PhotoSome words of advice to mobile app developers and companies that have a mobile presence: make sure you have an easy-to-find privacy policy.

Otherwise, you could be hearing from California Attorney General Kamala Harris. Harris this week began formally notifying scores of mobile application developers and companies that they are not in compliance with California privacy law.

“Protecting the privacy of online consumers is a serious law enforcement matter,” Harris said. “We have worked hard to ensure that app developers are aware of their legal obligations to respect the privacy of Californians, but it is critical that we take all necessary steps to enforce California’s privacy laws.”

Must post a privacy policy

The law requires that developers post a privacy policy within their app that informs users of what personally identifiable information about them is being collected and what will be done with that private information. Companies found to be in violation will be given 30 days to get in compliance.

Companies can face fines of up to $2,500 each time a non-compliant app is downloaded.

Letters are being sent out to up to 100 non-compliant apps, starting with those who have the most popular apps available on mobile platforms.

Harris is following up on action she took with the seven leading mobile and social app platforms to improve privacy protections for millions of users around the globe who use apps on their smartphones, tablets, and other electronic devices. Those platforms -- Amazon, Apple, Facebook, Google, Hewlett-Packard, Microsoft, and Research in Motion -- agreed to privacy principles designed to bring the industry in line with California law requiring mobile apps that collect personal information to have a privacy policy.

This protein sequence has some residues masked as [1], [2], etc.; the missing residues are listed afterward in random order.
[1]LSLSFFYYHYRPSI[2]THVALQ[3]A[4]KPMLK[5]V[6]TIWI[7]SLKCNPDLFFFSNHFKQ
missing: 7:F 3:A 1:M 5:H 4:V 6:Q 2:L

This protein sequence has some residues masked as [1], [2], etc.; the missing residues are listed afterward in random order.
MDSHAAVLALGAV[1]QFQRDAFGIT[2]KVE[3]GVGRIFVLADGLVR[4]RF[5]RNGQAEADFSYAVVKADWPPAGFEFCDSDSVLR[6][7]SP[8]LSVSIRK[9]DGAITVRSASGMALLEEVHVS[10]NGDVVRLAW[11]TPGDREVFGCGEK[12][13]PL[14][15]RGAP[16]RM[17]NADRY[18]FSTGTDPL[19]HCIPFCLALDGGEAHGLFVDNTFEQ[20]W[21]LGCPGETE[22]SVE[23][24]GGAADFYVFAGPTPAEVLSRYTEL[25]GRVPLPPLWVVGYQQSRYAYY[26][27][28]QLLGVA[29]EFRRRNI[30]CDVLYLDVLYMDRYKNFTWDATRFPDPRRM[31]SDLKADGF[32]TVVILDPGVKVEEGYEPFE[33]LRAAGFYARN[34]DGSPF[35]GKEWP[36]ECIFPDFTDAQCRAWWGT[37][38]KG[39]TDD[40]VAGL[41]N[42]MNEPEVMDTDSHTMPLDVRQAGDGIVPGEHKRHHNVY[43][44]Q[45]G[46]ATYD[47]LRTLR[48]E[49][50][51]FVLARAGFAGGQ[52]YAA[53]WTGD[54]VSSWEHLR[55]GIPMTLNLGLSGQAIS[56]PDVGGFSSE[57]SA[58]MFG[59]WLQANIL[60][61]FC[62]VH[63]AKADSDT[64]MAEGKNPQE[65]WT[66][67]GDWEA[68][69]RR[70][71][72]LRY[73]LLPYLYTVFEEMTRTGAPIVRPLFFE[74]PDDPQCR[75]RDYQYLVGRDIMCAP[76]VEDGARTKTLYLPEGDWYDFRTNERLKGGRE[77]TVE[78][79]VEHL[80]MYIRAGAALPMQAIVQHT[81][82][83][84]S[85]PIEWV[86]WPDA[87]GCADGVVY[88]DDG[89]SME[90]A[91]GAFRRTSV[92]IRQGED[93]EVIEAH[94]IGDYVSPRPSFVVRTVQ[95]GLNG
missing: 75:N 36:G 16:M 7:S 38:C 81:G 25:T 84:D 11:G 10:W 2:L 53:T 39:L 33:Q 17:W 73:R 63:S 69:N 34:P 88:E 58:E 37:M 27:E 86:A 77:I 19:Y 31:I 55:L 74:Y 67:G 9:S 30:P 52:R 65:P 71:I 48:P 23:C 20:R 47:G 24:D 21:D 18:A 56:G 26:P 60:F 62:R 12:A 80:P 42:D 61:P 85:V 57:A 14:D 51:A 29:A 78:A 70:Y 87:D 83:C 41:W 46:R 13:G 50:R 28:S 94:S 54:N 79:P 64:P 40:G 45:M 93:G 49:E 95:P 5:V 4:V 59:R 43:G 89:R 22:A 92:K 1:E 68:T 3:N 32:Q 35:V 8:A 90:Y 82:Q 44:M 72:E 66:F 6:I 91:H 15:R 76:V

Review the policy before downloading the app

That agreement allows consumers the opportunity to review an app’s privacy policy before they download the app rather than after, and offers consumers a consistent location for an app’s privacy policy on the application-download screen in the platform store.

Harris has set up a special unit within her office to enforce the California Online Privacy Protection Act. She said the unit's investigators and researchers will enforce both federal and state privacy laws regulating the collection, retention, disclosure and destruction of private or sensitive information by individuals, organizations and the government.


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